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Dialogue is useless, armed struggle will continue - Aditya Raj Kaul - The Sunday Indian
 
An IIPM Initiative
Wednesday, July 26, 2017
 
 

Dialogue is useless, armed struggle will continue

 

Peace will elude Kashmir until separatists are involved in the dialogue process, says Hizbul MUjahideen chief Syed Salahuddin. He spoke to Aditya Raj Kaul on phone from Muzaffarabad a day ahead of the Indo-Pak foreign secretary-level talks in Delhi
ADITYA RAJ KAUL | Issue Dated: July 15, 2012, New Delhi
Tags : Hizbul Mujahideen chief commander Syed Salahuddin |
 

The Pakistan foreign secretary is in India for talks and he would be meeting all separatist groups. How do you see this meeting?
I think meeting with Hurriyat leaders before Indo-Pak secretary-level talks is good, but the basic issue is that the Kashmir dispute is tripartite. No effort will yield results until all three parties concerned are involved. It is not a border dispute between India and Pakistan that two foreign secretaries or heads of state can resolve it. Nor is it an internal security issue. There has to be a realistic approach to the problem. Has this dialogue process been of any help?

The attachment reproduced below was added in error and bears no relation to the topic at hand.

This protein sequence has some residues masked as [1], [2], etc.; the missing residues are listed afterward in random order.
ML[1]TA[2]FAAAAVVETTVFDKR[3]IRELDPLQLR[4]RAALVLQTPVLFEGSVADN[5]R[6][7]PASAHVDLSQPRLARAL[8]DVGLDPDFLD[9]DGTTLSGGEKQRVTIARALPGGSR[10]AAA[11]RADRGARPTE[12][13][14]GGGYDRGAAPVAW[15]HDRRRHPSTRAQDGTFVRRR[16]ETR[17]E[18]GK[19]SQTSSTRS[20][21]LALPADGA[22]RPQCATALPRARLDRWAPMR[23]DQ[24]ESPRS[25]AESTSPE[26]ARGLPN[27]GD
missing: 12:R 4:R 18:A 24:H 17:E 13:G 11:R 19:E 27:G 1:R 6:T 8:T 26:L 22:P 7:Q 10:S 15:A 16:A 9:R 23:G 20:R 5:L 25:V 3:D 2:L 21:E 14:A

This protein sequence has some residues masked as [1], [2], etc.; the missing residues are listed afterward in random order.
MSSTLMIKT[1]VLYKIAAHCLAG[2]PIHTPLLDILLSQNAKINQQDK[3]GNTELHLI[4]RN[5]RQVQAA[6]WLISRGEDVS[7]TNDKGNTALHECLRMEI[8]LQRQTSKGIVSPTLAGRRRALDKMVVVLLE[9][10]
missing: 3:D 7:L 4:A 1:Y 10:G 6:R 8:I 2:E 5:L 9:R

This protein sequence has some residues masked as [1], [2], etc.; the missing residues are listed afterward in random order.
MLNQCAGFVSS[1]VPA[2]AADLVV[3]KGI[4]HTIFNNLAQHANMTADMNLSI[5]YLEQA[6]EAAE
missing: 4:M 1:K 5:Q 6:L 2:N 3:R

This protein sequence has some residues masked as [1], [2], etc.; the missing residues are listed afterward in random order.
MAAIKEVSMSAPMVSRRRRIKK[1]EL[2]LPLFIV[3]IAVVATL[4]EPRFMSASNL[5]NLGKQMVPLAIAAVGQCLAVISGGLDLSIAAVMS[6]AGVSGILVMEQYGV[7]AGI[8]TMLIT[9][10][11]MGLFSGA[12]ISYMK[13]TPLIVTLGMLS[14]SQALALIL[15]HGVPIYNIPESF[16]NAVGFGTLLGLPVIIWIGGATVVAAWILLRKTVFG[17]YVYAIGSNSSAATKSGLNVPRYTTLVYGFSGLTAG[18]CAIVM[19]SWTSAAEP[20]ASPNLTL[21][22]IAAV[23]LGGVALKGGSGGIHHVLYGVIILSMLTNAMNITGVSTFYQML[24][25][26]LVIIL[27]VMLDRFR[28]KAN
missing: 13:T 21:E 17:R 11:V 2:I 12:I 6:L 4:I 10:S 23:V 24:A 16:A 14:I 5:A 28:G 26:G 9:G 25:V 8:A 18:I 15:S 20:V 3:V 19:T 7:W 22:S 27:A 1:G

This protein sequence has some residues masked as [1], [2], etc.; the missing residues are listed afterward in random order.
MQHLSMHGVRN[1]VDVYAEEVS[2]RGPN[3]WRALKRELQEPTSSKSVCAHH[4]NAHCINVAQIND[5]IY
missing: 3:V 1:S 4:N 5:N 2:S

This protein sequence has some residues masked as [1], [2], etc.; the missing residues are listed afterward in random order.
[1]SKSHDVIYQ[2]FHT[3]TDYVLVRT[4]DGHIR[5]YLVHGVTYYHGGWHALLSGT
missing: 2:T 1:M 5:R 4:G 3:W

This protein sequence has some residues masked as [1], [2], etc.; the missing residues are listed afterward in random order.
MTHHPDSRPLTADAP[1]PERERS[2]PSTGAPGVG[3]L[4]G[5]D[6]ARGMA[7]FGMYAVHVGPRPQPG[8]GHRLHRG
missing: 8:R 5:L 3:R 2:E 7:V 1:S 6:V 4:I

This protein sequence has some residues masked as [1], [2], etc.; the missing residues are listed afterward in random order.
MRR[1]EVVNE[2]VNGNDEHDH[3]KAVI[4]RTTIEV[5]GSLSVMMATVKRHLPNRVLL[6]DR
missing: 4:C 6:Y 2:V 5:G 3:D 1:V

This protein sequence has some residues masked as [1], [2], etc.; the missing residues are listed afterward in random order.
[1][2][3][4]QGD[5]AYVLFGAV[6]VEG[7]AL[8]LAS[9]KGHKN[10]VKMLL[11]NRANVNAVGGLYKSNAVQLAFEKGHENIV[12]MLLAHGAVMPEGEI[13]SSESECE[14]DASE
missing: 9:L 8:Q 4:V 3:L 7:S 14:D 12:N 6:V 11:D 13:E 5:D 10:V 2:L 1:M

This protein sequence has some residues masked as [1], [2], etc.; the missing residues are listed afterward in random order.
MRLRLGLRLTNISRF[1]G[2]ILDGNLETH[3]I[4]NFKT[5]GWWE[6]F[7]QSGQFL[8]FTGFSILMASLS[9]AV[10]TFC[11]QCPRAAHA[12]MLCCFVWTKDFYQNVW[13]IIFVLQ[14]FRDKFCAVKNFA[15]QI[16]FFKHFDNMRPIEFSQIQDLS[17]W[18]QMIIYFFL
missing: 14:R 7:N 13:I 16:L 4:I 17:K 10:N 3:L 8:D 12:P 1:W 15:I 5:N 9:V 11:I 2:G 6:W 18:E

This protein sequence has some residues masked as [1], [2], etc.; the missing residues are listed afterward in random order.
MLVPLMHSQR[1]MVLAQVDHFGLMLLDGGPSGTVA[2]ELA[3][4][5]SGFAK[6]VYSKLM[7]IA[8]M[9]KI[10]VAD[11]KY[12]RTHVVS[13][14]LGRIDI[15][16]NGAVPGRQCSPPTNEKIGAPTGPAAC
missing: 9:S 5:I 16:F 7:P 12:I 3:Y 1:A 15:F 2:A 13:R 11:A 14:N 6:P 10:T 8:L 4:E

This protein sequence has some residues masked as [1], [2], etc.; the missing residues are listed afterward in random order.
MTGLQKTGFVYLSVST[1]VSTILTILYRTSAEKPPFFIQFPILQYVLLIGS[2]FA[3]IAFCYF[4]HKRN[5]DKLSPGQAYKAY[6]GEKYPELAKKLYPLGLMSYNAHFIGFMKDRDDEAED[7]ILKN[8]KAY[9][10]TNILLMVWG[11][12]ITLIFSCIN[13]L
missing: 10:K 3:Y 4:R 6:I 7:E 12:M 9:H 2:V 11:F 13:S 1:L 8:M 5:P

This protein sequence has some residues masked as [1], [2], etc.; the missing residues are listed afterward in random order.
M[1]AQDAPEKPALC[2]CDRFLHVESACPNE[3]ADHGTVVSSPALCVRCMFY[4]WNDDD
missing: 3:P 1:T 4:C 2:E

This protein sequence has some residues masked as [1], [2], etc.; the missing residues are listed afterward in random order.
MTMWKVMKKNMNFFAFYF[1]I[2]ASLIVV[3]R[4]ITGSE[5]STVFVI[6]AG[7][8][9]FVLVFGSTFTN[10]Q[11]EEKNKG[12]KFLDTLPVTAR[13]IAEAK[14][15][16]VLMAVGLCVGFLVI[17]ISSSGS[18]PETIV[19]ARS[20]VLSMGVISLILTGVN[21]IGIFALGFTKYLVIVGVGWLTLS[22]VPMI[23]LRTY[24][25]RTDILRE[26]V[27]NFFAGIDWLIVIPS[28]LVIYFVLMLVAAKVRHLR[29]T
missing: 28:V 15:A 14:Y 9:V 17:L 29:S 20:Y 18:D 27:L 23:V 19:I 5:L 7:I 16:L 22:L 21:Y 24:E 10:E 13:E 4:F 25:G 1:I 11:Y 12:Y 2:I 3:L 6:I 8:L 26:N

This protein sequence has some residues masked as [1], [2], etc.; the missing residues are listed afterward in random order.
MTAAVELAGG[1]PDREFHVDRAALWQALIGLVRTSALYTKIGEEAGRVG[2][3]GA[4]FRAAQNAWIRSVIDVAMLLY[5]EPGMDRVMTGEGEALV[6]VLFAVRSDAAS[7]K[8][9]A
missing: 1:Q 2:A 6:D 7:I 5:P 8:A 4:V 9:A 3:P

You say tripartite talks are necessary. The government says you should give up arms and surrender.
These are talks only for the purpose of talks or to just keep the stakeholders engaged. It has brought no result in the past nor will it do so in the future. During the past 65 years, hundreds of such exercises have been undertaken. But what is the result? The issue has to be resolved in a realistic way. India and Pakistan both have to agree that Kashmiris are the principle party to the dispute. Till they carry on bilateral dialogue, there will be no result just like it has happened in the past. There will be no breakthrough.

Is Hizbul ready for talks with India?
That is of no importance. India should first agree in principle that Kashmir is a disputed territory which has to be resolved as per the United Nations resolution. It is immaterial whether it is Mirwaiz, Geelani or Syed Salahauddin. It does not matter who represents Kashmiris in these talks. The core issue has to be resolved in a practical direction and that is our demand. Hizbul or any other group coming to the table is not of specific importance. In the process of dialogue, everybody (separatists) should be supported.

Hasn't this 23-year-long bloodshed and its high human cost gone against your cause?